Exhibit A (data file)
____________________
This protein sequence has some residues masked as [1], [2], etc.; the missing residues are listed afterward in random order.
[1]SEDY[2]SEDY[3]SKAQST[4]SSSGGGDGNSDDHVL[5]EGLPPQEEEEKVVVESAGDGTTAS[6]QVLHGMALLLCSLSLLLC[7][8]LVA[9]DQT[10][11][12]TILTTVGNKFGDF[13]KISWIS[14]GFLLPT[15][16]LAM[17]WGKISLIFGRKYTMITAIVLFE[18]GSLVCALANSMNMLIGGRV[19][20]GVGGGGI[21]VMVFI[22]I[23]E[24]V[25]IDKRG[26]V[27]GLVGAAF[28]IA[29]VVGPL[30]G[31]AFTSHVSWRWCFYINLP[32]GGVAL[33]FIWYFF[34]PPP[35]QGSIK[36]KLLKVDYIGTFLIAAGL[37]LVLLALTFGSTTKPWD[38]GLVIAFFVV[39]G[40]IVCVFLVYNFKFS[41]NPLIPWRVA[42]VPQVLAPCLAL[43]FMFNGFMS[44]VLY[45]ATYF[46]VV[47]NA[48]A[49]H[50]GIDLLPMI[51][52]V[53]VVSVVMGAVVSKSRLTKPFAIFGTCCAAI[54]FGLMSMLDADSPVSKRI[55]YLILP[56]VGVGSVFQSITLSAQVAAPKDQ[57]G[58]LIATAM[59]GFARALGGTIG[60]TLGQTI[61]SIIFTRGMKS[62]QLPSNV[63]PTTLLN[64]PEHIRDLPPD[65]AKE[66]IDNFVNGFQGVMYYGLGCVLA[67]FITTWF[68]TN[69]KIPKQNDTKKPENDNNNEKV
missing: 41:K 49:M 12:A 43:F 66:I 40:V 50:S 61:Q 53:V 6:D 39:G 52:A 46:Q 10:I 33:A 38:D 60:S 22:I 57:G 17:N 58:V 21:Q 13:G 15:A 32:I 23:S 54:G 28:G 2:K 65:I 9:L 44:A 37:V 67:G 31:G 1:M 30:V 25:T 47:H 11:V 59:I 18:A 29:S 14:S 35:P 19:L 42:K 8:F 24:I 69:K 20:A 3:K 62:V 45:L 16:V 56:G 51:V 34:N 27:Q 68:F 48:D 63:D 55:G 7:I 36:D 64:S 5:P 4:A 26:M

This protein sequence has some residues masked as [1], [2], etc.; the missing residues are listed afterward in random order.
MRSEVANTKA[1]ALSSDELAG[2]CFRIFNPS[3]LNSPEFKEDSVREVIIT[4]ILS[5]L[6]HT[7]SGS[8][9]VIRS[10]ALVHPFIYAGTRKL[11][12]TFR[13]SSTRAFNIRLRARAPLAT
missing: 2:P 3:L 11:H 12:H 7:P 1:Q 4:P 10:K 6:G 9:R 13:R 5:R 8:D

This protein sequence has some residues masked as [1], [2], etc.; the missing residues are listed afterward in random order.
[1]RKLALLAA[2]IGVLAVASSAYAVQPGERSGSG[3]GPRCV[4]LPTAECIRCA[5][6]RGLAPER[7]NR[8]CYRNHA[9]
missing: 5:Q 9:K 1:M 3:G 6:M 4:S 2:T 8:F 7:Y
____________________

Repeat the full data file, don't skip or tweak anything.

This protein sequence has some residues masked as [1], [2], etc.; the missing residues are listed afterward in random order.
[1]SEDY[2]SEDY[3]SKAQST[4]SSSGGGDGNSDDHVL[5]EGLPPQEEEEKVVVESAGDGTTAS[6]QVLHGMALLLCSLSLLLC[7][8]LVA[9]DQT[10][11][12]TILTTVGNKFGDF[13]KISWIS[14]GFLLPT[15][16]LAM[17]WGKISLIFGRKYTMITAIVLFE[18]GSLVCALANSMNMLIGGRV[19][20]GVGGGGI[21]VMVFI[22]I[23]E[24]V[25]IDKRG[26]V[27]GLVGAAF[28]IA[29]VVGPL[30]G[31]AFTSHVSWRWCFYINLP[32]GGVAL[33]FIWYFF[34]PPP[35]QGSIK[36]KLLKVDYIGTFLIAAGL[37]LVLLALTFGSTTKPWD[38]GLVIAFFVV[39]G[40]IVCVFLVYNFKFS[41]NPLIPWRVA[42]VPQVLAPCLAL[43]FMFNGFMS[44]VLY[45]ATYF[46]VV[47]NA[48]A[49]H[50]GIDLLPMI[51][52]V[53]VVSVVMGAVVSKSRLTKPFAIFGTCCAAI[54]FGLMSMLDADSPVSKRI[55]YLILP[56]VGVGSVFQSITLSAQVAAPKDQ[57]G[58]LIATAM[59]GFARALGGTIG[60]TLGQTI[61]SIIFTRGMKS[62]QLPSNV[63]PTTLLN[64]PEHIRDLPPD[65]AKE[66]IDNFVNGFQGVMYYGLGCVLA[67]FITTWF[68]TN[69]KIPKQNDTKKPENDNNNEKV
missing: 41:K 49:M 12:A 43:F 66:I 40:V 50:S 61:Q 53:V 6:D 39:G 52:A 46:Q 10:I 33:A 38:D 60:S 22:I 57:G 17:N 58:V 21:Q 13:G 15:A 32:I 23:S 54:G 28:G 2:K 65:I 9:L 44:A 37:V 67:G 31:G 1:M 30:V 25:T 47:H 11:V 59:I 18:A 29:S 14:S 35:P 19:L 42:K 8:F 24:I 69:K 20:A 3:K 62:V 45:L 16:V 56:G 51:V 34:N 27:Q 68:F 48:D 63:D 55:G 7:I 36:D 64:S 5:P 4:A 26:M

This protein sequence has some residues masked as [1], [2], etc.; the missing residues are listed afterward in random order.
MRSEVANTKA[1]ALSSDELAG[2]CFRIFNPS[3]LNSPEFKEDSVREVIIT[4]ILS[5]L[6]HT[7]SGS[8][9]VIRS[10]ALVHPFIYAGTRKL[11][12]TFR[13]SSTRAFNIRLRARAPLAT
missing: 2:P 3:L 11:H 12:H 7:P 1:Q 4:P 10:K 6:G 9:R 13:R 5:R 8:D

This protein sequence has some residues masked as [1], [2], etc.; the missing residues are listed afterward in random order.
[1]RKLALLAA[2]IGVLAVASSAYAVQPGERSGSG[3]GPRCV[4]LPTAECIRCA[5][6]RGLAPER[7]NR[8]CYRNHA[9]
missing: 5:Q 9:K 1:M 3:G 6:M 4:S 2:T 8:F 7:Y